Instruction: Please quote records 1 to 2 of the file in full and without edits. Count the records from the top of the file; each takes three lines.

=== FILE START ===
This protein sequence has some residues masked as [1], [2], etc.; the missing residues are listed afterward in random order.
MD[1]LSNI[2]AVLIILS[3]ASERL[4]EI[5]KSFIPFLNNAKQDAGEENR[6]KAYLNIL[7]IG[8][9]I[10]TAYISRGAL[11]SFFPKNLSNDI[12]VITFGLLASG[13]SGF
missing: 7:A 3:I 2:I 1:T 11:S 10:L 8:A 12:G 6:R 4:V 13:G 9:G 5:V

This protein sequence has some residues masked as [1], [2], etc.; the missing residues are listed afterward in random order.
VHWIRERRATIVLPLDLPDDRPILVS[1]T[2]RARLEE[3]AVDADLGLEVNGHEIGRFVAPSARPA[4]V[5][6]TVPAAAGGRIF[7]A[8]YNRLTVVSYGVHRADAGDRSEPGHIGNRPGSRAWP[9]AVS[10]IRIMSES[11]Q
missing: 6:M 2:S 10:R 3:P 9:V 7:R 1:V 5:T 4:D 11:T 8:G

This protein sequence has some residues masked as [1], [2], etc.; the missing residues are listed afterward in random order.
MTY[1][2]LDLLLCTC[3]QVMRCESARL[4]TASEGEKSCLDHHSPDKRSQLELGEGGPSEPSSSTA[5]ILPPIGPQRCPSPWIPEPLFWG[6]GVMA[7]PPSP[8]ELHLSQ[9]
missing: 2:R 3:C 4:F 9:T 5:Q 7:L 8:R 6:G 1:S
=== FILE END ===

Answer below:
This protein sequence has some residues masked as [1], [2], etc.; the missing residues are listed afterward in random order.
MD[1]LSNI[2]AVLIILS[3]ASERL[4]EI[5]KSFIPFLNNAKQDAGEENR[6]KAYLNIL[7]IG[8][9]I[10]TAYISRGAL[11]SFFPKNLSNDI[12]VITFGLLASG[13]SGF
missing: 7:A 3:I 2:I 1:T 11:S 10:L 8:A 12:G 6:R 4:V 13:G 9:G 5:V

This protein sequence has some residues masked as [1], [2], etc.; the missing residues are listed afterward in random order.
VHWIRERRATIVLPLDLPDDRPILVS[1]T[2]RARLEE[3]AVDADLGLEVNGHEIGRFVAPSARPA[4]V[5][6]TVPAAAGGRIF[7]A[8]YNRLTVVSYGVHRADAGDRSEPGHIGNRPGSRAWP[9]AVS[10]IRIMSES[11]Q
missing: 6:M 2:S 10:R 3:P 9:V 7:R 1:V 5:T 4:D 11:T 8:G